Can I Hold You, Sir?

This is an embarrassing story with an upbeat and positive ending.  The other day at work, we were again subjected to my boss’s one man chorus line.  His song of choice for the day? “Leaving on a Jetplane”.  He sings that song a lot.  And every time he starts singing it, I always want to join in, partly because he has a habit to get the words wrong, but mostly because I’m rather fond of the song.  Especially since the Jules and Lassie Psych-Out involving that song.

Now, I know everyone has had this moment.  You’re thinking about one thing, you’re trying to talk about something else, and somewhere along the line the two things become conflated and what you’re thinking ends up slipping into what you’re saying.  So, while my manager believed he was serenading us and I was singing along in my head, I approached the sole customer at the counter and asked “Can I hold you, sir?” which I quickly corrected.  Unfortunately, he had already caught my slip.  Luckily for me, he had a sense of humor and simply laughed about it, never mentioning it again during the entire time I was waiting on him.

Quite frankly, it was embarrassing.  At the moment, I was glad he was the only customer standing up there, and that none of the other employees had been paying attention.  Not that I didn’t gleefully share the story with them later, claiming it was all my manager’s fault.  I feel we all need to be able to laugh at our own silly mistakes.  And it made an interesting story.  Would have made a more interesting story had he actually been within my eligibility range, but that’s irrelevant.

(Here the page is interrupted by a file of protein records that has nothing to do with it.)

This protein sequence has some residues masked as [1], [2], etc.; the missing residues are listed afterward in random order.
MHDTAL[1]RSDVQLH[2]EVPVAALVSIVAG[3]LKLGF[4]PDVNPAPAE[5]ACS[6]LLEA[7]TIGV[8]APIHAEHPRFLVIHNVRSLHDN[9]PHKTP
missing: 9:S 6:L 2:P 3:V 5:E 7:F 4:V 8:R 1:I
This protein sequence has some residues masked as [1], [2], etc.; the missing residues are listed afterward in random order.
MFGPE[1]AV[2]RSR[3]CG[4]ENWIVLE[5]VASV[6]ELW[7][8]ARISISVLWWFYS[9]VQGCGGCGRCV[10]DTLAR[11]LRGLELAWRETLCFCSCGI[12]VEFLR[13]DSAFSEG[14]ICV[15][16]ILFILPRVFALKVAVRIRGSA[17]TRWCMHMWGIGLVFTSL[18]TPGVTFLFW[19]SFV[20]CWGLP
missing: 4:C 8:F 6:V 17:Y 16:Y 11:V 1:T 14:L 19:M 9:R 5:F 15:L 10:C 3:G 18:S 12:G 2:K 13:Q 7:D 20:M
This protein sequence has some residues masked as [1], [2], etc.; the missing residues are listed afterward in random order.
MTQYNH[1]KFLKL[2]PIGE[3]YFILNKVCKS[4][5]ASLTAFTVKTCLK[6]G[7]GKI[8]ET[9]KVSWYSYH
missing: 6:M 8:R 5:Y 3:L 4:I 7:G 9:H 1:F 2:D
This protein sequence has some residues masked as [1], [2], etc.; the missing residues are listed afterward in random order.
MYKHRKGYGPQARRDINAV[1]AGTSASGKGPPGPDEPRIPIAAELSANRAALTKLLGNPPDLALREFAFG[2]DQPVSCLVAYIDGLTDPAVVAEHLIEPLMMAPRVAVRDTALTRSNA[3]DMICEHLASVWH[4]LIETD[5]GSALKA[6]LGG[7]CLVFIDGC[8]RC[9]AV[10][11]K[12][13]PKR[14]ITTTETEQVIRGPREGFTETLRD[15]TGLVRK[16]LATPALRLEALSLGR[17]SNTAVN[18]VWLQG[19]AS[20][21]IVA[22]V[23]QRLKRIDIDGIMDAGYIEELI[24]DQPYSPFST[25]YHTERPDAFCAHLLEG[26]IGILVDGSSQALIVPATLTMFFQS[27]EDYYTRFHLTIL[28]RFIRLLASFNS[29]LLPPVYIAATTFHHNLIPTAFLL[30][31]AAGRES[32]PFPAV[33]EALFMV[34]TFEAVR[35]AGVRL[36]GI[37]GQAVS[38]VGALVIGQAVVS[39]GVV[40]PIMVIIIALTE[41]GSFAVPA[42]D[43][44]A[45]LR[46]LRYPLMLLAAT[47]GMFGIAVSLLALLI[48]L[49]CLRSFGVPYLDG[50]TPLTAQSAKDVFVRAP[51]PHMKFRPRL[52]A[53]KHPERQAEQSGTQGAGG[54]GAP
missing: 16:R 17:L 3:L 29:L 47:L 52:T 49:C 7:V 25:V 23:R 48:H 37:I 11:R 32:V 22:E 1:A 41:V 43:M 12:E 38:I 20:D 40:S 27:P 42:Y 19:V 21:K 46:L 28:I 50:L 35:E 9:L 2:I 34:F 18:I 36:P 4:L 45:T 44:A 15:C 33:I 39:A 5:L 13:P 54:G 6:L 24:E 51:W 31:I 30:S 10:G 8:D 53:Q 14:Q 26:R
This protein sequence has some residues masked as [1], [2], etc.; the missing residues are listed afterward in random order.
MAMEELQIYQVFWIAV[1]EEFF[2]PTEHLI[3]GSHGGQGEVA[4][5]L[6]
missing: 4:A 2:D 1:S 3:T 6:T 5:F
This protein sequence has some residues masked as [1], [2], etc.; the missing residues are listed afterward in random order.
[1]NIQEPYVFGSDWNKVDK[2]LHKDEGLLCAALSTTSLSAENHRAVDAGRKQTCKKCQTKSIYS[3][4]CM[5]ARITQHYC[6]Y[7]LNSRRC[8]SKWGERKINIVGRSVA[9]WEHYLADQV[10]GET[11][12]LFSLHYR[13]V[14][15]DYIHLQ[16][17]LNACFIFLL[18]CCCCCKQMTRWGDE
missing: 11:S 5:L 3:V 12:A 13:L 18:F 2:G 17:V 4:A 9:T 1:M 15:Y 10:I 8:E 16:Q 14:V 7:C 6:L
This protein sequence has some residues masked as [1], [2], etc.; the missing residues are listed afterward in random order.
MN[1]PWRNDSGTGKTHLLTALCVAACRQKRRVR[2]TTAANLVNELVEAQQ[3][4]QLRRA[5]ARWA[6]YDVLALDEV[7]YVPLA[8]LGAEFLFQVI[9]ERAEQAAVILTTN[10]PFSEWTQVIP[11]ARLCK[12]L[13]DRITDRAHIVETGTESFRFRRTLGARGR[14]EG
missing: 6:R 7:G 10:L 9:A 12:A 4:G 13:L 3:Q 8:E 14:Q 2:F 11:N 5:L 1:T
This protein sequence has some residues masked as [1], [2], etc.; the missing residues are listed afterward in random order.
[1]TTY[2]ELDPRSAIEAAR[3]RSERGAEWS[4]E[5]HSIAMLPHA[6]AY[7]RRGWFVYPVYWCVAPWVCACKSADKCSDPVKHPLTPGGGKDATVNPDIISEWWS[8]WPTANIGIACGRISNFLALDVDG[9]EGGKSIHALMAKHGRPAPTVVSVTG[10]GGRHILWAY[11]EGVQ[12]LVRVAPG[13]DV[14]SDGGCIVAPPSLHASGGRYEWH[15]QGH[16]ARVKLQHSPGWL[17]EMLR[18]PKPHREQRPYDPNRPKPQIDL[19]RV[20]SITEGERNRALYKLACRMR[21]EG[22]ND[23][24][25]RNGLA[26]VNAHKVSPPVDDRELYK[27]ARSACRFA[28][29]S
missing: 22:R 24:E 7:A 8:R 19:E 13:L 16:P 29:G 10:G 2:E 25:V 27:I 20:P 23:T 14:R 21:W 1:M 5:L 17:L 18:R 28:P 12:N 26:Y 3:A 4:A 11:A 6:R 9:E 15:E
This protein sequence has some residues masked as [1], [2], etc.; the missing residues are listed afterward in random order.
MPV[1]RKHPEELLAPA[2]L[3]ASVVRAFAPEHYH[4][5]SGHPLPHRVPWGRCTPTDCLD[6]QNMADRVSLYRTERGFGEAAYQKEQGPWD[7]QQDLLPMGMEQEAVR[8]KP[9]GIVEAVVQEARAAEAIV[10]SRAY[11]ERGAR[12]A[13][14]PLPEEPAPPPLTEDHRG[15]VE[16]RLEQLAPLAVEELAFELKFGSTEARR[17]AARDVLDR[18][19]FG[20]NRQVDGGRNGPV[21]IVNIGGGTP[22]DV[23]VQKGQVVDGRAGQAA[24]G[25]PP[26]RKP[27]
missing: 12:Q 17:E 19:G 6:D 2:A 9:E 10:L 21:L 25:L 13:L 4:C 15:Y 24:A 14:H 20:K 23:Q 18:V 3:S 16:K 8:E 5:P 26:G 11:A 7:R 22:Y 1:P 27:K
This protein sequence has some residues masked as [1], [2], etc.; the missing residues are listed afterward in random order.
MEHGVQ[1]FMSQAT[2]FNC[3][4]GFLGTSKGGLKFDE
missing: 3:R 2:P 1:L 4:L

The more I told the story, the more I thought about the implications of what I had said.  Personally, I think some of my customers could use a hug.  Not that this man in particular was unpleasant, but some of them, if they got regular hugs, might just be a little more pleasant in their treatment of us deli workers.  After all, Walmart hires greeters who stand at the door to make customers feel welcome.  The store I work at is all about family and caring.  So why not employ professional huggers to make the customers feel like they are part of the family?  If an individual is against getting hugs from strangers (and really, most of our customers shop there often enough that I would hardly call them strangers) well, then, they can stay away from the professional Hugger.  I would even volunteer for the position.  There’s nothing wrong with a hug every once in a while.  We all need one to lift our spirits, and since I’m already the bubbly unofficial mascot of the deli, I might as well be the one to hand out the hugs as well.

In that spirit, hugs to all my readers.  You’re all great.